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Ranunculus flammula - L.

Common Name Lesser Spearwort, Greater creeping spearwort
Family Ranunculaceae
USDA hardiness 4-8
Known Hazards All parts of the plant are poisonous when fresh, the toxins are destroyed by heat or by drying[4, 10, 19, 21, 65]. The plant also has a strongly acrid juice that can cause blistering to the skin[65, 183].
Habitats Common in wet places throughout Britain[4].
Range Most of Europe, including Britain, to temperate Asia.
Edibility Rating    (0 of 5)
Other Uses    (0 of 5)
Weed Potential No
Medicinal Rating    (1 of 5)
Care
Fully Hardy Moist Soil Wet Soil Water Plants Semi-shade Full sun
Ranunculus flammula Lesser Spearwort, Greater creeping spearwort


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Ranunculus flammula Lesser Spearwort, Greater creeping spearwort
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Summary


Physical Characteristics

 icon of manicon of flower
Ranunculus flammula is a PERENNIAL growing to 0.6 m (2ft).
It is hardy to zone (UK) 5. It is in flower from May to September. The species is hermaphrodite (has both male and female organs) and is pollinated by Flies, bees. The plant is self-fertile.
Suitable for: light (sandy), medium (loamy) and heavy (clay) soils. Suitable pH: acid, neutral and basic (alkaline) soils. It can grow in semi-shade (light woodland) or no shade. It prefers moist or wet soil and can grow in water.

Synonyms

Habitats

 Pond; Bog Garden;

Edible Uses

None known

Medicinal Uses

Plants For A Future can not take any responsibility for any adverse effects from the use of plants. Always seek advice from a professional before using a plant medicinally.



The whole plant is strongly rubefacient[4]. A tincture of the plant is used to cure ulcers[4].

Other Uses

None known

Cultivation details

A plant of boggy soils and shallow water, it prefers a loamy soil and a sunny position. A greedy plant, inhibiting the growth of nearby plants, especially legumes[54].

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Propagation

Seed - sow spring in situ. This plant does not really need any encouragement. Division in spring. Very easy, larger divisions can be planted out direct into their permanent positions. We have found that it is better to pot up the smaller divisions and grow them on in light shade in a cold frame until they are well established before planting them out in late spring or early summer.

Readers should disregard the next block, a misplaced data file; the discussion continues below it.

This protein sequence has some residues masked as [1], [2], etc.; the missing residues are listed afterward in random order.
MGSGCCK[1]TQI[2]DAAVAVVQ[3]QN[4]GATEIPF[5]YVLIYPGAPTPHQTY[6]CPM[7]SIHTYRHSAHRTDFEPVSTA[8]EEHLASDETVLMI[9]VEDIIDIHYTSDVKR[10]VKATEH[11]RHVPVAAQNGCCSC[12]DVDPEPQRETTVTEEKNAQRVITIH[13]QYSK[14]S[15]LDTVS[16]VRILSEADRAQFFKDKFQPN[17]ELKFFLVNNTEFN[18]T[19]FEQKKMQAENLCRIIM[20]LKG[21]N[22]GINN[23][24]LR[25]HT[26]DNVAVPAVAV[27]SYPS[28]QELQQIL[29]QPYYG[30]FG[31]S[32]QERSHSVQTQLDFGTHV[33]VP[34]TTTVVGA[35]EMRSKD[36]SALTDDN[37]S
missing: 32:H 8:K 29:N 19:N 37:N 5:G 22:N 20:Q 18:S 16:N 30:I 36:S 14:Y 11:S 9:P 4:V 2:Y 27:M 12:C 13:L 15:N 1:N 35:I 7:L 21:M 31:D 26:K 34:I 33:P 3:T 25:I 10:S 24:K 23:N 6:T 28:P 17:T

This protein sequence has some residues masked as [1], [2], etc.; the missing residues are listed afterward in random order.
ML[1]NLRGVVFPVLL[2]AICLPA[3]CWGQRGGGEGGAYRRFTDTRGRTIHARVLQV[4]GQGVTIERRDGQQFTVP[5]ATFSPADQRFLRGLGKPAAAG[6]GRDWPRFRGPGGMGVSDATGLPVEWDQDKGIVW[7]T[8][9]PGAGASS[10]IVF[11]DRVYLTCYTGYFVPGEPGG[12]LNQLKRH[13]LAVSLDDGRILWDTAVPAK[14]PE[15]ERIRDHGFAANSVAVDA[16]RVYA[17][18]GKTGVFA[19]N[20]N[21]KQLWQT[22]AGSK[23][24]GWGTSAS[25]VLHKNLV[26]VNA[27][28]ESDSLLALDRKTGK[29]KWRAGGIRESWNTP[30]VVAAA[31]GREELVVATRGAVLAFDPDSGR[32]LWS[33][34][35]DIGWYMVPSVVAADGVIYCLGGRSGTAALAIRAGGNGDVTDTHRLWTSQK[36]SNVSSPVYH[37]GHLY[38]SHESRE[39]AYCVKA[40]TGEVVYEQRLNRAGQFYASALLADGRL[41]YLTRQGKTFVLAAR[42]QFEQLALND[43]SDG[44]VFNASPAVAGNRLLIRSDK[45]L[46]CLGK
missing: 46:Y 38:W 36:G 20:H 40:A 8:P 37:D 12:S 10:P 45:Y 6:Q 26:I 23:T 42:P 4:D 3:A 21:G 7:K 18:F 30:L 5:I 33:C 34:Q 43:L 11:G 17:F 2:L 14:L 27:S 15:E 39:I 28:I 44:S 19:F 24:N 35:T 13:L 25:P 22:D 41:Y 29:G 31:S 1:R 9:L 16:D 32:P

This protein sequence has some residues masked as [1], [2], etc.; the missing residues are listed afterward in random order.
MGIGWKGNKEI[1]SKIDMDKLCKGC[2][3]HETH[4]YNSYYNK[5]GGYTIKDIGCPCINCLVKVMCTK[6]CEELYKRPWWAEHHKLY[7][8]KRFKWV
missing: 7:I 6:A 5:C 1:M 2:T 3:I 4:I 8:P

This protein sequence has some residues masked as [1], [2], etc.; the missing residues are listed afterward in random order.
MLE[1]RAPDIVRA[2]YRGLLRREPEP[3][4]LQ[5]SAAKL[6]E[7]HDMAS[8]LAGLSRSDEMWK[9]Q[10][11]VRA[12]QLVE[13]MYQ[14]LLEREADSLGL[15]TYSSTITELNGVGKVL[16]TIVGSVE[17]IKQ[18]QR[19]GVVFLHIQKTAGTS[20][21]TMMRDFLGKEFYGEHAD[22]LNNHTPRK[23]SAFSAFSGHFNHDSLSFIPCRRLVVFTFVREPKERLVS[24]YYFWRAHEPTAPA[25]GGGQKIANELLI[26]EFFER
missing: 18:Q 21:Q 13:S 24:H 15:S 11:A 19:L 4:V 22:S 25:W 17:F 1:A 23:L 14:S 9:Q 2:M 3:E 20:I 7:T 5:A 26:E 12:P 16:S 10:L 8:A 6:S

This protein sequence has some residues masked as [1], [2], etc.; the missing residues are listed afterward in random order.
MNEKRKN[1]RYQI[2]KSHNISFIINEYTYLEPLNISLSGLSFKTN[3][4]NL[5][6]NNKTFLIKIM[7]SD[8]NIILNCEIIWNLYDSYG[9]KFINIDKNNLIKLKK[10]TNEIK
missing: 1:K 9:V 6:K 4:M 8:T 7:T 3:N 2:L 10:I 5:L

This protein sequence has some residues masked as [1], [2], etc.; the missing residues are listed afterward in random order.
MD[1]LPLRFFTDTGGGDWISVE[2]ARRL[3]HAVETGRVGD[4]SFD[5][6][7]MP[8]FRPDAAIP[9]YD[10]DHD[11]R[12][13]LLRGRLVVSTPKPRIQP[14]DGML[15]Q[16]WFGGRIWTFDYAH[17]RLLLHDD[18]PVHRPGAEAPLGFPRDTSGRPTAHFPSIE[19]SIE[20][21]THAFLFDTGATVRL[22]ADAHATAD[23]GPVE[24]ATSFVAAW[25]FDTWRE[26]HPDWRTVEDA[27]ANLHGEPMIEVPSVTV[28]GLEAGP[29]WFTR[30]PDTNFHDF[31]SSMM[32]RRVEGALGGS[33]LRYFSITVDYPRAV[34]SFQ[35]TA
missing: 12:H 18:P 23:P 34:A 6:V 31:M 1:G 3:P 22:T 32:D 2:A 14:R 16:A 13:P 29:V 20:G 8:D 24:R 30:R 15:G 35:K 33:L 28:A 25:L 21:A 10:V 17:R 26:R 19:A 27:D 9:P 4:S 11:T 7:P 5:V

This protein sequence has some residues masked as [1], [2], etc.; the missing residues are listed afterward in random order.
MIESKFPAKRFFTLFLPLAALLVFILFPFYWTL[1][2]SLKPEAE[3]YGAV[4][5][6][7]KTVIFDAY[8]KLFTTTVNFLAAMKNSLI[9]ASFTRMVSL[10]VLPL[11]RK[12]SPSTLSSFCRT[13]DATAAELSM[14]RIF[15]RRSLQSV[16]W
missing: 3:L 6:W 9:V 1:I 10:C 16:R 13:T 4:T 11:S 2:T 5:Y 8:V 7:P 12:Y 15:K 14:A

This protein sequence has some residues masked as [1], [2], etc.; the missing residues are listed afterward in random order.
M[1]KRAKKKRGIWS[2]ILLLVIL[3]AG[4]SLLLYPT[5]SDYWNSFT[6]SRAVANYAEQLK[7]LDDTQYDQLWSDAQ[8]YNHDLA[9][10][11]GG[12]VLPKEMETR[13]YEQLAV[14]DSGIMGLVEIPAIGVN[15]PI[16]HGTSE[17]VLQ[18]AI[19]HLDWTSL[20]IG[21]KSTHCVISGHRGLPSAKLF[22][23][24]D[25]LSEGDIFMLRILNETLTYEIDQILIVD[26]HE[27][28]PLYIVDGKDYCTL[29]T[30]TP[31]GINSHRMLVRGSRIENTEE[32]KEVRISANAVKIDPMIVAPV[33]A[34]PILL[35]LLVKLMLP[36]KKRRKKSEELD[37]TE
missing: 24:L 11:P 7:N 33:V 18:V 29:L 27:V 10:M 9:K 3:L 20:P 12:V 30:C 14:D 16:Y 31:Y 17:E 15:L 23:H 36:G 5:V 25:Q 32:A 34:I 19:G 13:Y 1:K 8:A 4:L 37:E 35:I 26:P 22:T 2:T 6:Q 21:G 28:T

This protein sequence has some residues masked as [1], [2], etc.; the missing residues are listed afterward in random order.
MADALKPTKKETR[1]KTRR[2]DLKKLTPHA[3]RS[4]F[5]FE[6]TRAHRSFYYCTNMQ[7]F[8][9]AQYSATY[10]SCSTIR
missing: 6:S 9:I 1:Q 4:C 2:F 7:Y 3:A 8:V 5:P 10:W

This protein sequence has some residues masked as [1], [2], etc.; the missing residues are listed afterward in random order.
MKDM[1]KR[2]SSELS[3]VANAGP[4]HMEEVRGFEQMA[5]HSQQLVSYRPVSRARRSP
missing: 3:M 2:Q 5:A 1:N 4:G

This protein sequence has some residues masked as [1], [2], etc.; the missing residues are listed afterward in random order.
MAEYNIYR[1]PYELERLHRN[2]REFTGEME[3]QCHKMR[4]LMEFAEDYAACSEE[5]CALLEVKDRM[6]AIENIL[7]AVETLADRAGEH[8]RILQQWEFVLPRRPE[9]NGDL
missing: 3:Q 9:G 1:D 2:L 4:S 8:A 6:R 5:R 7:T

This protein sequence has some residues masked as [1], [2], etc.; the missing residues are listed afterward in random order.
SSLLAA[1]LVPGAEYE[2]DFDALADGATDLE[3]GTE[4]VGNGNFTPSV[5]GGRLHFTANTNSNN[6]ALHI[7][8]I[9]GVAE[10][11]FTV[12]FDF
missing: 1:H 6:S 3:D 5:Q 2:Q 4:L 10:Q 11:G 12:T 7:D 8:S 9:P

Other Names

If available other names are mentioned here

Found In

Countries where the plant has been found are listed here if the information is available

Weed Potential

Right plant wrong place. We are currently updating this section. Please note that a plant may be invasive in one area but may not in your area so it’s worth checking.

Conservation Status

IUCN Red List of Threatened Plants Status :

Related Plants
Latin NameCommon NameEdibility RatingMedicinal Rating
Ranunculus acrisMeadow Buttercup, Tall buttercup, Showy buttercup12
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Ranunculus arvensisCorn Buttercup01
Ranunculus bulbosusBulbous Buttercup, St. Anthony's turnip12
Ranunculus californicusCalifornia Buttercup10
Ranunculus chinensisHui Hui Suan10
Ranunculus ficariaLesser Celandine - Pilewort, Fig buttercup12
Ranunculus hirtus 01
Ranunculus inamoeusGraceful Buttercup10
Ranunculus japonicusMao Gen11
Ranunculus kochii 10
Ranunculus muricatusRough-Seed Buttercup, Spinyfruit buttercup01
Ranunculus nipponicus 10
Ranunculus occidentalisWestern Buttercup10
Ranunculus pallasiiButtercup, Pallas' buttercup10
Ranunculus pennsylvanicusPennsylvania Buttercup11
Ranunculus quelpaertensis 10
Ranunculus repensCreeping Buttercup, Prairie Double-flowered Buttercup, Water Buttercup, Creeping Buttercup11
Ranunculus reptansCreeping Spearwort10
Ranunculus rivularis 01
Ranunculus sceleratusCelery-Leaved Buttercup, Cursed buttercup11
Ranunculus tachreoi 10
Ranunculus ternatus 01

 

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Expert comment

Author

L.

Botanical References

17200

Links / References

For a list of references used on this page please go here

Readers comment

   Jan 25 2016 12:00AM

Due to the blistering this plant causes, in mediaeval times it was rubbed onto the skin by beggars to make themselves look sickly, eliciting sympathy, or perhaps their marks would pay up quicker to expedite their departure for fear of infection.

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Subject : Ranunculus flammula  
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